That brings us around to the fundamental issue. How does another person’s inability to self-regulate, be it a teen’s inability to refrain from homicidal rampage or a parent’s inability to raise and discipline their children, place a claim upon another’s liberty? Let’s say Rockefeller’s research finds what it is designed to, and video games actually have some degree of unhealthy influence upon children. How does that justify government action? How does that grant anyone the power to tell game developers what they can produce, and gamers what they can buy?
The mentality on display mimics that which dominates the gun control lobby. Instead of recognizing the agency of human offenders, blame gets assigned to inanimate objects. Regardless, the point is moot. Individual rights require that game developers remain free to meet consumer demand. Whether the scapegoat is guns or games, that’s the end of the argument.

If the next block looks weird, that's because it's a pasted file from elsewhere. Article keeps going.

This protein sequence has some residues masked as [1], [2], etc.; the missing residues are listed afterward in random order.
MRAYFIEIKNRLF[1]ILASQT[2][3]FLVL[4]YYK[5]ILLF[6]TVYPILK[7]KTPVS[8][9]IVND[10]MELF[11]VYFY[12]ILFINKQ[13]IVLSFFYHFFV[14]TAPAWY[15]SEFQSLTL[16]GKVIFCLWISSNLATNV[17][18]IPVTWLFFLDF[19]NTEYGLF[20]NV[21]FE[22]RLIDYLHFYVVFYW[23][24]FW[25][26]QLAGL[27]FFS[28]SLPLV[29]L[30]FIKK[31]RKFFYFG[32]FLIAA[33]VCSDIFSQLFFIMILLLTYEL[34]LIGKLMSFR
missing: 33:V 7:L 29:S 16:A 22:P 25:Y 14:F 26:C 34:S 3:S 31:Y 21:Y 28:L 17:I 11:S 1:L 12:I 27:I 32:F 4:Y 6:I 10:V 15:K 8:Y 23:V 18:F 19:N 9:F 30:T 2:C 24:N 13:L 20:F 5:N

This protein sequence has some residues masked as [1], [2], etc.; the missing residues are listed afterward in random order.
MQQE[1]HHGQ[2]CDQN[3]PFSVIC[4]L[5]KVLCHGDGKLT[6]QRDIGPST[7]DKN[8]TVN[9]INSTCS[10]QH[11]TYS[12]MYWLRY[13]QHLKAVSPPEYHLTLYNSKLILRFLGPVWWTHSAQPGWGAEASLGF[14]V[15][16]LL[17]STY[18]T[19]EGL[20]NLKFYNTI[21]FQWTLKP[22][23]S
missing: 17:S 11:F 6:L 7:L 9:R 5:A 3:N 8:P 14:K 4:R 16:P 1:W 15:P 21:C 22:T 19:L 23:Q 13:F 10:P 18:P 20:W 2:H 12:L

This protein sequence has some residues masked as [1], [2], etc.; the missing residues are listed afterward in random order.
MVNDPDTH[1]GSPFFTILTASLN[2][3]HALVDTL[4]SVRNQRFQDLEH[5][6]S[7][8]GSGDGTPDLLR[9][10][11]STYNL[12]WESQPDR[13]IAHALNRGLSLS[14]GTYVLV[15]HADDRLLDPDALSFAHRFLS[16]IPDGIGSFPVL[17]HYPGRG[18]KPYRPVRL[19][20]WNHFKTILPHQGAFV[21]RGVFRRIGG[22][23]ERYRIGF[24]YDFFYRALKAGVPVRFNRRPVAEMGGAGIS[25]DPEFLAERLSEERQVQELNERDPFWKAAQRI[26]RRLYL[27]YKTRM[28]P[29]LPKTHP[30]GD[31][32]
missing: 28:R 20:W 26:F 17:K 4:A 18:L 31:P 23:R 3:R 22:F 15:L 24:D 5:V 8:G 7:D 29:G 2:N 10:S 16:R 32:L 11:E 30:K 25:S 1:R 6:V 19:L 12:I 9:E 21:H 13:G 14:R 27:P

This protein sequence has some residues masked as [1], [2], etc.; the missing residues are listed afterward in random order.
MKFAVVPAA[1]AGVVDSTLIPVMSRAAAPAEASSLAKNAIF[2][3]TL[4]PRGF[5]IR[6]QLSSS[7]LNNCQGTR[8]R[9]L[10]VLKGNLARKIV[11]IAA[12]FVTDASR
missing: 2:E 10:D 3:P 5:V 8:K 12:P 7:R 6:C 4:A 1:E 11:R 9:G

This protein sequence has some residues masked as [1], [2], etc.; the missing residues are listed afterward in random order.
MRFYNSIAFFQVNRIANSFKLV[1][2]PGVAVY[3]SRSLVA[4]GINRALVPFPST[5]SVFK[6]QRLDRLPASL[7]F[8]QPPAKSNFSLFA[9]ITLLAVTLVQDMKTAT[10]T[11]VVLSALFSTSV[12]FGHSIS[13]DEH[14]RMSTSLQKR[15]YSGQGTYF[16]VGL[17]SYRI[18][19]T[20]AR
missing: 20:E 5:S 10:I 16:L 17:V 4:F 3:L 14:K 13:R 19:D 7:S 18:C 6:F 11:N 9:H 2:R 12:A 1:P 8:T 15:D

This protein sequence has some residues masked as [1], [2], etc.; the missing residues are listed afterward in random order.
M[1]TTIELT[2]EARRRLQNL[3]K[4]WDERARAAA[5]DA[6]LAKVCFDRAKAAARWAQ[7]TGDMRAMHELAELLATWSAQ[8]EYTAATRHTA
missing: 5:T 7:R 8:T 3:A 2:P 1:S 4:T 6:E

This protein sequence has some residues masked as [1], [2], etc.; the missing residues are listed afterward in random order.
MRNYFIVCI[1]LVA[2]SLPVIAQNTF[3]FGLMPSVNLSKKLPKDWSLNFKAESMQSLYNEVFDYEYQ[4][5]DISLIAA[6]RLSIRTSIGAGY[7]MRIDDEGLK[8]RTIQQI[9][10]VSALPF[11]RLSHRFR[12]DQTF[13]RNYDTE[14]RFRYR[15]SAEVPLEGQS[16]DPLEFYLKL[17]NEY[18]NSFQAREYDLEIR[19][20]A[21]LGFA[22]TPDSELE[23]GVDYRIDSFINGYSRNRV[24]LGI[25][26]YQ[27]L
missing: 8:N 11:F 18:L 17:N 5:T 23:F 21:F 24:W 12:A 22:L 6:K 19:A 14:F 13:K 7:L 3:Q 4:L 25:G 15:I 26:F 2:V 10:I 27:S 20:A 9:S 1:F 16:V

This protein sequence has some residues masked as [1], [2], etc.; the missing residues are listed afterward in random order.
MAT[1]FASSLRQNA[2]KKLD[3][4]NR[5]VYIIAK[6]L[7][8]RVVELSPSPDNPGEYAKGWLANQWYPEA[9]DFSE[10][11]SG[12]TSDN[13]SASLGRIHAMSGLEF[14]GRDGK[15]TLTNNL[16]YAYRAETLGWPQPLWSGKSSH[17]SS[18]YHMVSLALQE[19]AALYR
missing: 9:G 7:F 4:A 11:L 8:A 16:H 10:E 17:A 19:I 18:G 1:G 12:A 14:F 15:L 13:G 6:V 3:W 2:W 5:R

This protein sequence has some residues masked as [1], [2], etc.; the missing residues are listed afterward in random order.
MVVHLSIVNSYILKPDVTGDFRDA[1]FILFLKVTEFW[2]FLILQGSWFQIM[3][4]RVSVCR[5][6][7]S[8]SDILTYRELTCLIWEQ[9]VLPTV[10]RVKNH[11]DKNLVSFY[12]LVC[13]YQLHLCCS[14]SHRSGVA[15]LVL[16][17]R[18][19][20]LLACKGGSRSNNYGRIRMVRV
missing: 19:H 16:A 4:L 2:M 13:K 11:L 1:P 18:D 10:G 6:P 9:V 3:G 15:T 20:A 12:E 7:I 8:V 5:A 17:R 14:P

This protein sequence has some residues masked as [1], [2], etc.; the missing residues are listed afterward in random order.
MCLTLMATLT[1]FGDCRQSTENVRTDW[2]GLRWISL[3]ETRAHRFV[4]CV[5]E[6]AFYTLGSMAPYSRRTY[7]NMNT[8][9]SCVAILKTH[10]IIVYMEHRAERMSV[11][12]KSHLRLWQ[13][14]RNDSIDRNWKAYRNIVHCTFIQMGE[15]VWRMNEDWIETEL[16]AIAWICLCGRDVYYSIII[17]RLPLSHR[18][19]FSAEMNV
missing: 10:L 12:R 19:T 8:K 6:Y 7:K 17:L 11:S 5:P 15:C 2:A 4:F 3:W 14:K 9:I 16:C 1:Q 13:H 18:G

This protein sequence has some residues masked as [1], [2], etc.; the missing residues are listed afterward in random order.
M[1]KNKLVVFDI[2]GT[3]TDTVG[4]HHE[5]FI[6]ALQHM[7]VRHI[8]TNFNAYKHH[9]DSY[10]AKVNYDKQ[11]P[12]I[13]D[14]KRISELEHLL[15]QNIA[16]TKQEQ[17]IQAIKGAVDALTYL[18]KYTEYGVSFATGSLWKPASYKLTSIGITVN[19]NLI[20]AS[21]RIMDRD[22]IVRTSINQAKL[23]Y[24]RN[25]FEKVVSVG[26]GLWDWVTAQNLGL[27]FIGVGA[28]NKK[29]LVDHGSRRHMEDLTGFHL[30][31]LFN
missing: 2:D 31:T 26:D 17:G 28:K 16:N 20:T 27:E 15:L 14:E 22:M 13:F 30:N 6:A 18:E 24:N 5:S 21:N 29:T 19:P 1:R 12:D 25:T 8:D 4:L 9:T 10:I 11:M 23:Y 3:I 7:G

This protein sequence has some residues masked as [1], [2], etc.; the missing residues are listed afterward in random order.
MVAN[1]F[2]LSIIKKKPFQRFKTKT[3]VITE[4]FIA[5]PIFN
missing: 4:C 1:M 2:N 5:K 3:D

Rather than misdirect their effort toward restricting the rights of innocents, Hoffmeister and Rockefeller ought to encourage parental responsibility and, where parents are unavailable, mentorship. Hoffmeister testifies to the therapeutic role outdoor activities played in his transformation from troubled youth to respectable school teacher. Why not end his prescription there? Why are certain people never satisfied until a law has been passed?
Now, if you’ll excuse me, it’s time to get back to practicing galactic conquest with my army of clones.